May 22, 2024

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Elon Musk's firing from the Tesla Supercharger team raises concerns about the future of the electric car industry

Elon Musk's firing from the Tesla Supercharger team raises concerns about the future of the electric car industry

Elon Musk is on the warpath. Now that the electric vehicle industry has stopped growing significantly, it is beginning to transform Towards roboticsAfter firing more than a tenth of his workforce, Plans on the shelf To build a low-cost car, he launched his head for fast charging.

While headcount adjustments are inevitable, Musk's decision to fire Rebecca Tinucci's entire Supercharger team — while simultaneously investing $10 billion this year alone in an AI strategy — has sparked confusion and bewilderment among the ranks of the Tesla community that believed in the company. one day. Electric vehicle sales will grow tenfold from current levels by 2030.

“What does this mean for the charging network, [Tesla’s proprietary charging standard] “I don't know yet about NACS, and all the exciting work we've been doing across the industry,” wrote Will Jameson, Tesla's former head of strategic charging programs, who confirmed a report by The Information. “If Tesla gives up the charging crown, who will step up?”

Musk's Supercharger network has long been viewed as an unbeatable asset that would insulate Tesla from competitive pressures. Especially in North America, which is a latecomer to electric vehicles, no other brand has had access to such an extensive and reliable network of fast chargers.

The process was also seamless: all Tesla owners had to do was plug in, and everything else was taken care of on the back end – a premium, hassle-free experience that set a market standard.

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Musk's decision to cancel the team has deepened the rift among supporters of Tesla's stated mission Accelerating the emergence of sustainable transport And Musk's aides, who chose not to question the CEO who built the world's most valuable automaker from scratch — against all odds.

The latter argues that Tesla is able to take its foot off the accelerator now that the rest of the American industry has adopted its plug-in and charging standard to give its customers access to its network.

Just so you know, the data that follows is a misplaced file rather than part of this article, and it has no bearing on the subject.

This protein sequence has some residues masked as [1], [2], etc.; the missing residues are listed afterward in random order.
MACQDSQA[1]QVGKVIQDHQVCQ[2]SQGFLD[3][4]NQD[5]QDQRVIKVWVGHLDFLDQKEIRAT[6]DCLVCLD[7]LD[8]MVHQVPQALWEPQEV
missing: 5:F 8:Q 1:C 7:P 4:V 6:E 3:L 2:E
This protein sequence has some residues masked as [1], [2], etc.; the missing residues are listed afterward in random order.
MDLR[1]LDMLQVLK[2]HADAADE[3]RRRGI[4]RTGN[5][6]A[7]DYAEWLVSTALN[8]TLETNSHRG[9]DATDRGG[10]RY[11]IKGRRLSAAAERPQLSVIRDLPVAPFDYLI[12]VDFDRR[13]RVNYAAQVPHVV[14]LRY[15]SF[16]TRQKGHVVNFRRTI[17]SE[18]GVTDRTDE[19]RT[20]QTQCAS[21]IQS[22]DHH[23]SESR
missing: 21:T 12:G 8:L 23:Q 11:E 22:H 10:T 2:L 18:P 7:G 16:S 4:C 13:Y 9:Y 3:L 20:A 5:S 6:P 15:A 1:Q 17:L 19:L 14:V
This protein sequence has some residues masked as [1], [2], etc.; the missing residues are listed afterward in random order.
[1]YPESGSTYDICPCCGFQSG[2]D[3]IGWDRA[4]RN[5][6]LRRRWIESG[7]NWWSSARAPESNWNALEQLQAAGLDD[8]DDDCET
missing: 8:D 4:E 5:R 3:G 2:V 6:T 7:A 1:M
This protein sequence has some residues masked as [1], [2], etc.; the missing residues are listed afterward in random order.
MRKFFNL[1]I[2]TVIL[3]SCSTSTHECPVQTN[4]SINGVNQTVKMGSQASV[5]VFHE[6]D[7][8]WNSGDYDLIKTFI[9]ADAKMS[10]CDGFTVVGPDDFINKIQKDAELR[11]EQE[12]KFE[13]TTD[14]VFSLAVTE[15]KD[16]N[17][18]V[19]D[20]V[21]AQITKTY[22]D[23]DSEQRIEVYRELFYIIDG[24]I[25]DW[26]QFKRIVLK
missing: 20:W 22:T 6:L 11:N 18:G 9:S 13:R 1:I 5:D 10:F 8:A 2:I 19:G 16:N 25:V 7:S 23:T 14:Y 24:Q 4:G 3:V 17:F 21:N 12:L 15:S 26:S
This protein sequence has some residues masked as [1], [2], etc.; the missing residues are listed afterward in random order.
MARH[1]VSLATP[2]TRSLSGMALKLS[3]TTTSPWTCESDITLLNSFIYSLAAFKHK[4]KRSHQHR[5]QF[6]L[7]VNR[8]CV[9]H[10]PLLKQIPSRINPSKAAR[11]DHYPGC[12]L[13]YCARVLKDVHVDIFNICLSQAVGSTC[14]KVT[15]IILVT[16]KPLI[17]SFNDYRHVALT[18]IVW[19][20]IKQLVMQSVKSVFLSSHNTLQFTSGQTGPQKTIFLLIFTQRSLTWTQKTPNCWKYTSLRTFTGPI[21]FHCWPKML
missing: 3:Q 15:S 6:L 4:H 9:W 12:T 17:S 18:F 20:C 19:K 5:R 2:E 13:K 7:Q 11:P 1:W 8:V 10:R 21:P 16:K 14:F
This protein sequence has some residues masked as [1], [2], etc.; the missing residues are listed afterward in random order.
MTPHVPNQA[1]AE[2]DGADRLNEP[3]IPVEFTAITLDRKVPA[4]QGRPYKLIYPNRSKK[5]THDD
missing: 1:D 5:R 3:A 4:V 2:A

There is still a lot of heavy work to be done

In response to critics' concerns, Musk indicated that he believes it is time to adopt a different approach.

“Tesla still plans to grow the Supercharger network, but at a slower pace for new locations and more focus on 100% uptime and expanding existing locations,” he wrote on his social media platform, X.

However, challenges remain, as the other half of the US electric vehicle market, which Musk does not control, relies on existing Tesla vehicles. third generation Chargers and launching the new 4G service.

Competing models are not compatible with the Supercharger V1 and V2 available at 12,000 stations nationwide, which means waiting at stations for those who need the newer ports.

Christoph Stürmer, an electric mobility expert at the Berlin-based Charging Interface Initiative (CharIN), disputed the idea that the hard part for Tesla is over, especially since more automakers will now point their U.S. customers to its Superchargers.

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“Heavy lifting hasn't been done since electric vehicles Less than 2% of the current fleet In the United States, 98% of areas still need to be electrified, and the investments required will be enormous luck.

“Tesla's charging business needs to serve twice as many customers, while complexity will effectively quadruple as it seeks to accommodate a range of different brands. So its team needs more resources — not less.”

Tesla did not respond to luck Request for comment.

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